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Continuing need for sulphur and phosphorus

New trial results announced at the Livestock Event show sulphur delivered a 29 per cent increase in grass growth for first cut grass in 2016, with swards remaining responsive to further applications as the season progresses.


Laura   Bowyer

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Laura   Bowyer
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Dr. George Fisher, independent grassland specialist, said: “Like 2015, 2016 is turning out to be a very sulphur responsive year but we are seeing significant responses to phosphorus, too.

 

“The overriding message for farmers is to consider using a sulphur-containing fertiliser this year and do not cut back on maintenance applications of phosphorus.”

The trials, which took place in Cheshire and Devon, were commissioned by CF Fertilisers as part of their commitment to independent and replicated grassland research.

 

The work follows trials from 2014 to 2015 in which useful responses in grass yield to sulphur, even on heavier soils, and to maintenance applications of phosphorus on P index 2 and 3 soils, were seen.

 

In the latest trials on medium loam soils in Cheshire, a 100kg/ha application of straight N (Nitram) delivered a yield of 4.55t DM/ha for first cut silage while the addition of 44 kg/ha of sulphate (as SingleTop) lifted this to 5.85t DM/ha– a 29 per cent increase.

 

These applications also produced an extra 0.8t DM/ha for early grazing.


On a heavier clay loam at the Devon trials site, response to sulphur was 10 per cent for the same levels of application as the Cheshire site, whilst when sulphur and phosphorus were added together, yields increased from 4.2t DM/ha from the straight nitrogen to 5.2t DM/ha – an impressive 24 per cent lift.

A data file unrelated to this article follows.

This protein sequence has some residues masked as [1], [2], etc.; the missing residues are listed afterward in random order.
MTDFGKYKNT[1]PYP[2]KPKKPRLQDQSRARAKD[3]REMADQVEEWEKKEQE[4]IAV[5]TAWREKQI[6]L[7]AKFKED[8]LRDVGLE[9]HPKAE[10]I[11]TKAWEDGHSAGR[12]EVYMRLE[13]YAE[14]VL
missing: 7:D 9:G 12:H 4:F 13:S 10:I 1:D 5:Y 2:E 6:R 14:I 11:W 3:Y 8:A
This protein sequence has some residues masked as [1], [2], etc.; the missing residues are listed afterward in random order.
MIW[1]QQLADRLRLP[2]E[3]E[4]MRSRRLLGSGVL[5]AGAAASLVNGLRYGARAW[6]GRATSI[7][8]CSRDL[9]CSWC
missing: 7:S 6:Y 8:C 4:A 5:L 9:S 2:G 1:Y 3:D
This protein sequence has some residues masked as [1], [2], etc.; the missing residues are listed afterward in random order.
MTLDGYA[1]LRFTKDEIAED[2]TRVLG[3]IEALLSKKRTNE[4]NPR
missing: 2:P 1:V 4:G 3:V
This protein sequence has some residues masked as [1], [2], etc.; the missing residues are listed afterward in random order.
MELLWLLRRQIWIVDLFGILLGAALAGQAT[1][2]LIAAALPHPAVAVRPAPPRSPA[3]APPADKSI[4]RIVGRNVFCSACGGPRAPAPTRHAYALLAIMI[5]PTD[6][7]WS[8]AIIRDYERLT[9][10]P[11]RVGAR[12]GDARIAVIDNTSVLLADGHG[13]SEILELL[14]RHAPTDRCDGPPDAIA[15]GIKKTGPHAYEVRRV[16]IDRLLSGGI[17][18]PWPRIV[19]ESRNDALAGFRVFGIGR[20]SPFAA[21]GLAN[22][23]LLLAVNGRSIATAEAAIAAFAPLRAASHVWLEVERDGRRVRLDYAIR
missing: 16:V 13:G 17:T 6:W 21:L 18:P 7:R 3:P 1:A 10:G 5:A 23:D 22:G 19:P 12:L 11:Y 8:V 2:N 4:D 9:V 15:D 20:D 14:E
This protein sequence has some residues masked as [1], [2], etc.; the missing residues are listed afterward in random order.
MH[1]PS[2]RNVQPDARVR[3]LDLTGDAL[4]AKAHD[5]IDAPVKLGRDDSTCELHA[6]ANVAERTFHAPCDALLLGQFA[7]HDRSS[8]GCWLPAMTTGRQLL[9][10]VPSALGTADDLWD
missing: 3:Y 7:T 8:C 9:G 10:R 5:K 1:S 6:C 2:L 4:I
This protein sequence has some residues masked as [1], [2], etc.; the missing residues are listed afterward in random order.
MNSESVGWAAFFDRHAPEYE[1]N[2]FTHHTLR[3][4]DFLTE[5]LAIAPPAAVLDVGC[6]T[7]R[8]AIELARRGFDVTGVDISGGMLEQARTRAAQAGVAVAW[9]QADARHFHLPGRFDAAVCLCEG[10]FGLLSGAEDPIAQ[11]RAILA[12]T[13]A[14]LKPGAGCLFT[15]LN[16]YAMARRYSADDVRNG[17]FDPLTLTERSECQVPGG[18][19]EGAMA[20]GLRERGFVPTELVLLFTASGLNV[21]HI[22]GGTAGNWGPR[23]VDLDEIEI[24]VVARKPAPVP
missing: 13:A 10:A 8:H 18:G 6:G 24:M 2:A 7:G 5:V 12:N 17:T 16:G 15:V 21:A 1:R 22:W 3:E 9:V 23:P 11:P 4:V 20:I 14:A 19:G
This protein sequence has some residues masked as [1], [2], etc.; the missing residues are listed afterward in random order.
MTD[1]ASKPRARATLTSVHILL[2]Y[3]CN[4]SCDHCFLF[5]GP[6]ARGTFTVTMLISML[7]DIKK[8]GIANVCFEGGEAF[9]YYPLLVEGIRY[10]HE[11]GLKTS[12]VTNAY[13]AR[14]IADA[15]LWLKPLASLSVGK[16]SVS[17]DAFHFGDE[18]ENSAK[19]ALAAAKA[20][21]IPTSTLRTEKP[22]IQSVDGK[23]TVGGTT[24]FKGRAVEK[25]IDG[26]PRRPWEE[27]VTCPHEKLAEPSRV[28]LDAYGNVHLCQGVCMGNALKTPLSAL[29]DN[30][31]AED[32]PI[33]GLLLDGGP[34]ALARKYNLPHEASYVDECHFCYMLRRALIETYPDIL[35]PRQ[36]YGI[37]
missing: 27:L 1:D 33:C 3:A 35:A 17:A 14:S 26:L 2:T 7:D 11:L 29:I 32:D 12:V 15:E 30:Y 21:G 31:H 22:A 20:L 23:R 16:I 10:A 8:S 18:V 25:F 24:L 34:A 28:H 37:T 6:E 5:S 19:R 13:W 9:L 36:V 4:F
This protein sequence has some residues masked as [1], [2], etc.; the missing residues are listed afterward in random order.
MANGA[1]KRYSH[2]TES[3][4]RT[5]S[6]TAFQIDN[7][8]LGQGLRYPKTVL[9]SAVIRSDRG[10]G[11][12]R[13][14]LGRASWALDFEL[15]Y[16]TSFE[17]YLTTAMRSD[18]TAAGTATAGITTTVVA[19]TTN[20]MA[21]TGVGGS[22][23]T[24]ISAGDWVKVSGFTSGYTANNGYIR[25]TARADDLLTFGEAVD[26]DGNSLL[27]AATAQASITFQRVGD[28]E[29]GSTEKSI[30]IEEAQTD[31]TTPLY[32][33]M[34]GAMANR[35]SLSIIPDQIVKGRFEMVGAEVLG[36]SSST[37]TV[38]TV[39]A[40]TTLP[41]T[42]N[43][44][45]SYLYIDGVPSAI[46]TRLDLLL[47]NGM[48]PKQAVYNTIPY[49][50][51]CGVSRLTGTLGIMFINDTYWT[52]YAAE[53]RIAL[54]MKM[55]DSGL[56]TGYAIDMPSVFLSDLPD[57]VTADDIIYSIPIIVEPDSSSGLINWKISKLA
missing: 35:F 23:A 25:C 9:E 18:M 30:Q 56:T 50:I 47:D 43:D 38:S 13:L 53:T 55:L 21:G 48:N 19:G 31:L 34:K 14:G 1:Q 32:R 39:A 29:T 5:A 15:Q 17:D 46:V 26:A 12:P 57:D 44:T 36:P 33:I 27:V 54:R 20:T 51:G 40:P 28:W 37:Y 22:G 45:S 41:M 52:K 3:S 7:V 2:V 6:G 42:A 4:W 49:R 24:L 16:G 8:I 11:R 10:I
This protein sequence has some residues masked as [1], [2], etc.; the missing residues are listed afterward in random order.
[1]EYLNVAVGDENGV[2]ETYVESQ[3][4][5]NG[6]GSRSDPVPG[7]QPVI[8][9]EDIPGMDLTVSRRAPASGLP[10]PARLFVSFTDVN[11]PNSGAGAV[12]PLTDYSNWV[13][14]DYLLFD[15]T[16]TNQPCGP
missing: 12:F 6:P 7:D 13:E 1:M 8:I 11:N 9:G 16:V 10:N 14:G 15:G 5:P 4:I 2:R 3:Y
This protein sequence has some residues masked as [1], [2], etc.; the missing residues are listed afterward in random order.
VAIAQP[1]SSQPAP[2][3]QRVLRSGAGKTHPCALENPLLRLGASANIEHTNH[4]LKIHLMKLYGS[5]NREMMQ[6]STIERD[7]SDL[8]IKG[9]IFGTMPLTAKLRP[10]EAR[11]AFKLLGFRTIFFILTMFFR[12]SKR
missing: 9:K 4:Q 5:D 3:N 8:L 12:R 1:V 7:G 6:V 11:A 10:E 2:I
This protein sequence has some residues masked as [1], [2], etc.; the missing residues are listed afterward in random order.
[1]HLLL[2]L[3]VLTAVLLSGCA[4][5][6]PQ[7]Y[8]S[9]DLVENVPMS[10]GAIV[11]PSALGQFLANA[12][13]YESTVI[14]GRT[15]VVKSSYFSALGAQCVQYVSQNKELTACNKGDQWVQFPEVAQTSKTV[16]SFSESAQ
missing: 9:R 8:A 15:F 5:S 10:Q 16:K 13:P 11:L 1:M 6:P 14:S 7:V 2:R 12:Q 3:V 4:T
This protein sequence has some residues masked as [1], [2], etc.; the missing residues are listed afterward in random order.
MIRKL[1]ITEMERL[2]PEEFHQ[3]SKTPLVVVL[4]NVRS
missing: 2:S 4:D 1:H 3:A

At a time when getting the most out of home-grown feed has never been more important, the results are highly significant, Dr Fisher said.

 

He said: “If you assume a 75 per cent utilisation rate from field to feeding, this extra 1t/ha DM for first cut silage at 11 MJ ME contains enough energy to produce 1,530 litres of milk or 175kg of liveweight gain. Well worth having.

 

“Similarly, an extra 0.5t/ha DM for early grazing at 12 MJ ME and an 85 per cent utilisation rate, produces enough energy to produce an 845 litres of milk or 110 kg liveweight.”

 

The responses to phosphorus are also very interesting with an application of 40kg P2O5 (water soluble phosphate) giving up to 17 per cent more grass DM yield on first cut silage and 8 per cent on the first two grazings, he points out.

 

He said: “These responses are occurring when soil P indexes are already at 2 and 3, suggesting maintenance applications of P in this form are used efficiently and provide a highly beneficial yield response.

 

“All in all, it shows livestock producers need to think much more about their land’s nutritional needs if they want to produce the highest cost-effective yields of forage.

 

“Doing so is certainly advantageous, with the cost benefit in milk production showing a £20 return for every £1 spent on sulphur and up to £12 for every £1 on phosphorus.”


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